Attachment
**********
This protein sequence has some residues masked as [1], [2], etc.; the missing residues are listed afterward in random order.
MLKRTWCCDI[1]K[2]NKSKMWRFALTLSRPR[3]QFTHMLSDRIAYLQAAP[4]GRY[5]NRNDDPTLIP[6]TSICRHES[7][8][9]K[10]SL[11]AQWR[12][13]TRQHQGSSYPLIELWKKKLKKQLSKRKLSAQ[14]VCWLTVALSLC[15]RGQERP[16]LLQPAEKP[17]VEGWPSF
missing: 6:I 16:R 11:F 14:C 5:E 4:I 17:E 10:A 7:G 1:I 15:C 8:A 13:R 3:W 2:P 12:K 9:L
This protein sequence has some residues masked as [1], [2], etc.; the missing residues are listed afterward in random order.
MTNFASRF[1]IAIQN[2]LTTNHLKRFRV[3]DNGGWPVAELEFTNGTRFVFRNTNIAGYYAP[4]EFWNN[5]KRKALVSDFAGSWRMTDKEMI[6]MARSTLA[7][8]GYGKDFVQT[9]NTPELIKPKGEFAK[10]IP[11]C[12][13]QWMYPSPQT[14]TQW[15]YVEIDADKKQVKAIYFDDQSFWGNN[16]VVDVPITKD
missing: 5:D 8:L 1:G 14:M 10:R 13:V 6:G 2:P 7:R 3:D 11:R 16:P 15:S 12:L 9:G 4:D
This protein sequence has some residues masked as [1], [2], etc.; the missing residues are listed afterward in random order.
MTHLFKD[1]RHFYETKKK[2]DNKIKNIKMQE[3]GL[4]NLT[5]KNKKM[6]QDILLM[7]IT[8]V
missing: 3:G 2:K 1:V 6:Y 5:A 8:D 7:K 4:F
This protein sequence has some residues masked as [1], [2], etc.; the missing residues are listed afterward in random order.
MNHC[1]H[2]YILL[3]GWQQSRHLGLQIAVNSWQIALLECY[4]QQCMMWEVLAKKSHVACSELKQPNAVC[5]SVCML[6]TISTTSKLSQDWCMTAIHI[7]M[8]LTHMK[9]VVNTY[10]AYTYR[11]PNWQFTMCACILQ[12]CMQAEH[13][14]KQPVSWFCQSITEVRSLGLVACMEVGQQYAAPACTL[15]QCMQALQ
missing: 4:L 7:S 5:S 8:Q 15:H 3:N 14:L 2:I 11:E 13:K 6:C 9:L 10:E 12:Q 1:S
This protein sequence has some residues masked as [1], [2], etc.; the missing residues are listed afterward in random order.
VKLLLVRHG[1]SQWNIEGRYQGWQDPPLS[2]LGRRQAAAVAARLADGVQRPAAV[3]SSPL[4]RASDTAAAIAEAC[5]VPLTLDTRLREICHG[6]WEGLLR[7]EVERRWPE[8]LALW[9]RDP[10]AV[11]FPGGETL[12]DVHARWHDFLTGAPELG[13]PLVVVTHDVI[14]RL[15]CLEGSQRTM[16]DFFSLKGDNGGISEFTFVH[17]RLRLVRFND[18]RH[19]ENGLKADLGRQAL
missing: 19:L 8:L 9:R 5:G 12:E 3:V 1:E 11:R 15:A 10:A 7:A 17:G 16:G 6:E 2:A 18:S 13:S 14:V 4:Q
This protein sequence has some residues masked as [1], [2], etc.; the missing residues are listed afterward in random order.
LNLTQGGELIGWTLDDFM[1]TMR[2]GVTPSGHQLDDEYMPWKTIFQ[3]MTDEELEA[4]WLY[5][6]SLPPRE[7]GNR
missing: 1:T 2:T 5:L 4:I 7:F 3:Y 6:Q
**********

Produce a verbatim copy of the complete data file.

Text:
This protein sequence has some residues masked as [1], [2], etc.; the missing residues are listed afterward in random order.
MLKRTWCCDI[1]K[2]NKSKMWRFALTLSRPR[3]QFTHMLSDRIAYLQAAP[4]GRY[5]NRNDDPTLIP[6]TSICRHES[7][8][9]K[10]SL[11]AQWR[12][13]TRQHQGSSYPLIELWKKKLKKQLSKRKLSAQ[14]VCWLTVALSLC[15]RGQERP[16]LLQPAEKP[17]VEGWPSF
missing: 6:I 16:R 11:F 14:C 5:E 4:I 17:E 10:A 7:G 1:I 15:C 8:A 13:R 3:W 2:P 12:K 9:L
This protein sequence has some residues masked as [1], [2], etc.; the missing residues are listed afterward in random order.
MTNFASRF[1]IAIQN[2]LTTNHLKRFRV[3]DNGGWPVAELEFTNGTRFVFRNTNIAGYYAP[4]EFWNN[5]KRKALVSDFAGSWRMTDKEMI[6]MARSTLA[7][8]GYGKDFVQT[9]NTPELIKPKGEFAK[10]IP[11]C[12][13]QWMYPSPQT[14]TQW[15]YVEIDADKKQVKAIYFDDQSFWGNN[16]VVDVPITKD
missing: 5:D 8:L 1:G 14:M 10:R 13:V 6:G 2:P 7:R 3:D 11:R 16:P 15:S 12:L 9:G 4:D
This protein sequence has some residues masked as [1], [2], etc.; the missing residues are listed afterward in random order.
MTHLFKD[1]RHFYETKKK[2]DNKIKNIKMQE[3]GL[4]NLT[5]KNKKM[6]QDILLM[7]IT[8]V
missing: 3:G 2:K 1:V 6:Y 5:A 8:D 7:K 4:F
This protein sequence has some residues masked as [1], [2], etc.; the missing residues are listed afterward in random order.
MNHC[1]H[2]YILL[3]GWQQSRHLGLQIAVNSWQIALLECY[4]QQCMMWEVLAKKSHVACSELKQPNAVC[5]SVCML[6]TISTTSKLSQDWCMTAIHI[7]M[8]LTHMK[9]VVNTY[10]AYTYR[11]PNWQFTMCACILQ[12]CMQAEH[13][14]KQPVSWFCQSITEVRSLGLVACMEVGQQYAAPACTL[15]QCMQALQ
missing: 4:L 7:S 5:S 8:Q 15:H 3:N 14:L 2:I 11:E 13:K 6:C 9:L 10:E 12:Q 1:S
This protein sequence has some residues masked as [1], [2], etc.; the missing residues are listed afterward in random order.
VKLLLVRHG[1]SQWNIEGRYQGWQDPPLS[2]LGRRQAAAVAARLADGVQRPAAV[3]SSPL[4]RASDTAAAIAEAC[5]VPLTLDTRLREICHG[6]WEGLLR[7]EVERRWPE[8]LALW[9]RDP[10]AV[11]FPGGETL[12]DVHARWHDFLTGAPELG[13]PLVVVTHDVI[14]RL[15]CLEGSQRTM[16]DFFSLKGDNGGISEFTFVH[17]RLRLVRFND[18]RH[19]ENGLKADLGRQAL
missing: 19:L 8:L 9:R 5:G 12:E 3:V 1:E 11:R 15:A 10:A 7:A 17:G 16:G 6:E 2:A 18:S 13:S 14:V 4:Q
This protein sequence has some residues masked as [1], [2], etc.; the missing residues are listed afterward in random order.
LNLTQGGELIGWTLDDFM[1]TMR[2]GVTPSGHQLDDEYMPWKTIFQ[3]MTDEELEA[4]WLY[5][6]SLPPRE[7]GNR
missing: 1:T 2:T 5:L 4:I 7:F 3:Y 6:Q